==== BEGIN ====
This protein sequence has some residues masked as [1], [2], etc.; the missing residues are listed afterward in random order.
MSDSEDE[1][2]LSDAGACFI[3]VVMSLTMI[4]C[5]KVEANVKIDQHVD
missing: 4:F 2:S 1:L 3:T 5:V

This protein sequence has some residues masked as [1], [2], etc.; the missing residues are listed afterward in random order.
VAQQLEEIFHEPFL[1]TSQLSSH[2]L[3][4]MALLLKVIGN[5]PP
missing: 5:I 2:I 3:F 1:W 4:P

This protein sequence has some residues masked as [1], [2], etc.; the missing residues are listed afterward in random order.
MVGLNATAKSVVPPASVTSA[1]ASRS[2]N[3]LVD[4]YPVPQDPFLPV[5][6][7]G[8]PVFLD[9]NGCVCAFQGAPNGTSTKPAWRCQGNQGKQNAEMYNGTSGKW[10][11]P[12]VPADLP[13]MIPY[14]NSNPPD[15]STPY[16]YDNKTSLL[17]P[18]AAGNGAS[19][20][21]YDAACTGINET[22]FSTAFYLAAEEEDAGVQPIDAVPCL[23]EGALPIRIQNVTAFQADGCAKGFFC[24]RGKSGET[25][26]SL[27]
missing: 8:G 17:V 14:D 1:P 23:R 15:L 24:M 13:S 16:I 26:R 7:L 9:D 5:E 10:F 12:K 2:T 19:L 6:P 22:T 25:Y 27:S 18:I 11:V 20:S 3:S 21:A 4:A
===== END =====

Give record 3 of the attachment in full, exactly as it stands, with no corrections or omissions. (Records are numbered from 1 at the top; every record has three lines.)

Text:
This protein sequence has some residues masked as [1], [2], etc.; the missing residues are listed afterward in random order.
MVGLNATAKSVVPPASVTSA[1]ASRS[2]N[3]LVD[4]YPVPQDPFLPV[5][6][7]G[8]PVFLD[9]NGCVCAFQGAPNGTSTKPAWRCQGNQGKQNAEMYNGTSGKW[10][11]P[12]VPADLP[13]MIPY[14]NSNPPD[15]STPY[16]YDNKTSLL[17]P[18]AAGNGAS[19][20][21]YDAACTGINET[22]FSTAFYLAAEEEDAGVQPIDAVPCL[23]EGALPIRIQNVTAFQADGCAKGFFC[24]RGKSGET[25][26]SL[27]
missing: 8:G 17:V 14:D 1:P 23:R 15:L 24:M 13:S 16:I 26:R 7:L 9:D 5:E 10:F 12:K 2:T 19:L 6:P 22:T 25:Y 27:S 18:I 11:V 20:S 3:S 21:A 4:A